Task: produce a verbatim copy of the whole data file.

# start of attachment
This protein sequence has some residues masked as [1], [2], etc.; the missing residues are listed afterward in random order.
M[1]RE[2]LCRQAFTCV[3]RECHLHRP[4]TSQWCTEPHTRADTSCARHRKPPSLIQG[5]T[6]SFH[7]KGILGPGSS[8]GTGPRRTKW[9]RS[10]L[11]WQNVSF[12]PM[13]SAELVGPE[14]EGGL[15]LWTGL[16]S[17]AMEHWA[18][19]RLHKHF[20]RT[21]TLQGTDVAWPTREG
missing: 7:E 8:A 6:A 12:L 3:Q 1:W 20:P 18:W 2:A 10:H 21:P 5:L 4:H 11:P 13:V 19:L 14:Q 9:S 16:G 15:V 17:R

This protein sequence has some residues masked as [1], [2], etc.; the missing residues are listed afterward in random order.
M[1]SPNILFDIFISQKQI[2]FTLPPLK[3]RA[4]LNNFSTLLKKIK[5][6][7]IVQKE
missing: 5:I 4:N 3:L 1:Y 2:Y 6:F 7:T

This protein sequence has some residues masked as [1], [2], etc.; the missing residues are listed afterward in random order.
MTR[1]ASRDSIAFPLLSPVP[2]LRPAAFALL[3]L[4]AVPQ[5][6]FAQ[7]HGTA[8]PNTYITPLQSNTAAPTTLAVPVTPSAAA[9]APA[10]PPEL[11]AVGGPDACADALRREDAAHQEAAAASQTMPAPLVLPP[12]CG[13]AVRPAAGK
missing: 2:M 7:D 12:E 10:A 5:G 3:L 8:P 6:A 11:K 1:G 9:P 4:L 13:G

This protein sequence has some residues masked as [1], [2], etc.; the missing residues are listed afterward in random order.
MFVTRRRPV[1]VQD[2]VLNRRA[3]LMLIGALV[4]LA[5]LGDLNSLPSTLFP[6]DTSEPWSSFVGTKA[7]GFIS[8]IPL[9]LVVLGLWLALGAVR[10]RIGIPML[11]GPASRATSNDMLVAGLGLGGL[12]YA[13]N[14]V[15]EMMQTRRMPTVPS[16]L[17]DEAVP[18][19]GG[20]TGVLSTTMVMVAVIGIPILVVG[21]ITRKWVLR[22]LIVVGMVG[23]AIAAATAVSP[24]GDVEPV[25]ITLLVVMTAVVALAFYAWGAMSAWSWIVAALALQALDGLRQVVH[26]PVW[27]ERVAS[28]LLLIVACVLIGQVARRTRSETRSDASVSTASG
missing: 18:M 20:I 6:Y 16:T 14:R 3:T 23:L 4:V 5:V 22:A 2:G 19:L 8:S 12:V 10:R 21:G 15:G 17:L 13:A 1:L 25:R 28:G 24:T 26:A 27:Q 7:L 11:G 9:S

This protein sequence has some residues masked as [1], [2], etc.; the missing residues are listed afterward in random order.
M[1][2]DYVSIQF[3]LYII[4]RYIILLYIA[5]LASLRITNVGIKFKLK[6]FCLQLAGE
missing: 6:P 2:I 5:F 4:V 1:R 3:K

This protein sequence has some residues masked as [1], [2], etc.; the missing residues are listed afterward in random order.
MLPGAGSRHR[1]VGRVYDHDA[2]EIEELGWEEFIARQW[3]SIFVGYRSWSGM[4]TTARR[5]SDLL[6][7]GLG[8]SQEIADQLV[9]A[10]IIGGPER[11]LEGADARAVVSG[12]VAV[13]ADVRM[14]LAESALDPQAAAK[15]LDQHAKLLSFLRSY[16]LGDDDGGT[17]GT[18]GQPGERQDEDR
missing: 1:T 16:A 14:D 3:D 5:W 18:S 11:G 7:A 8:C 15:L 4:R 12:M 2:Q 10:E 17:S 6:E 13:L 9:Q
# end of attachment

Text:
This protein sequence has some residues masked as [1], [2], etc.; the missing residues are listed afterward in random order.
M[1]RE[2]LCRQAFTCV[3]RECHLHRP[4]TSQWCTEPHTRADTSCARHRKPPSLIQG[5]T[6]SFH[7]KGILGPGSS[8]GTGPRRTKW[9]RS[10]L[11]WQNVSF[12]PM[13]SAELVGPE[14]EGGL[15]LWTGL[16]S[17]AMEHWA[18][19]RLHKHF[20]RT[21]TLQGTDVAWPTREG
missing: 7:E 8:A 6:A 12:L 3:Q 1:W 20:P 18:W 2:A 10:H 21:P 5:L 4:H 11:P 13:V 19:L 14:Q 9:S 16:G 15:V 17:R

This protein sequence has some residues masked as [1], [2], etc.; the missing residues are listed afterward in random order.
M[1]SPNILFDIFISQKQI[2]FTLPPLK[3]RA[4]LNNFSTLLKKIK[5][6][7]IVQKE
missing: 5:I 4:N 3:L 1:Y 2:Y 6:F 7:T

This protein sequence has some residues masked as [1], [2], etc.; the missing residues are listed afterward in random order.
MTR[1]ASRDSIAFPLLSPVP[2]LRPAAFALL[3]L[4]AVPQ[5][6]FAQ[7]HGTA[8]PNTYITPLQSNTAAPTTLAVPVTPSAAA[9]APA[10]PPEL[11]AVGGPDACADALRREDAAHQEAAAASQTMPAPLVLPP[12]CG[13]AVRPAAGK
missing: 2:M 7:D 12:E 10:A 5:G 3:L 8:P 6:A 11:K 1:G 9:P 4:L 13:G

This protein sequence has some residues masked as [1], [2], etc.; the missing residues are listed afterward in random order.
MFVTRRRPV[1]VQD[2]VLNRRA[3]LMLIGALV[4]LA[5]LGDLNSLPSTLFP[6]DTSEPWSSFVGTKA[7]GFIS[8]IPL[9]LVVLGLWLALGAVR[10]RIGIPML[11]GPASRATSNDMLVAGLGLGGL[12]YA[13]N[14]V[15]EMMQTRRMPTVPS[16]L[17]DEAVP[18][19]GG[20]TGVLSTTMVMVAVIGIPILVVG[21]ITRKWVLR[22]LIVVGMVG[23]AIAAATAVSP[24]GDVEPV[25]ITLLVVMTAVVALAFYAWGAMSAWSWIVAALALQALDGLRQVVH[26]PVW[27]ERVAS[28]LLLIVACVLIGQVARRTRSETRSDASVSTASG
missing: 18:M 20:I 6:Y 16:T 14:R 3:T 23:L 4:V 5:V 22:A 2:G 19:L 8:S 12:V 10:R 21:G 15:G 17:L 13:A 1:L 25:R 28:G 24:T 26:A 27:Q 7:L 11:G 9:S

This protein sequence has some residues masked as [1], [2], etc.; the missing residues are listed afterward in random order.
M[1][2]DYVSIQF[3]LYII[4]RYIILLYIA[5]LASLRITNVGIKFKLK[6]FCLQLAGE
missing: 6:P 2:I 5:F 4:V 1:R 3:K

This protein sequence has some residues masked as [1], [2], etc.; the missing residues are listed afterward in random order.
MLPGAGSRHR[1]VGRVYDHDA[2]EIEELGWEEFIARQW[3]SIFVGYRSWSGM[4]TTARR[5]SDLL[6][7]GLG[8]SQEIADQLV[9]A[10]IIGGPER[11]LEGADARAVVSG[12]VAV[13]ADVRM[14]LAESALDPQAAAK[15]LDQHAKLLSFLRSY[16]LGDDDGGT[17]GT[18]GQPGERQDEDR
missing: 1:T 16:A 14:D 3:D 5:W 18:S 11:G 7:A 8:C 15:L 4:R 12:M 2:Q 10:E 17:S 6:E 13:L 9:Q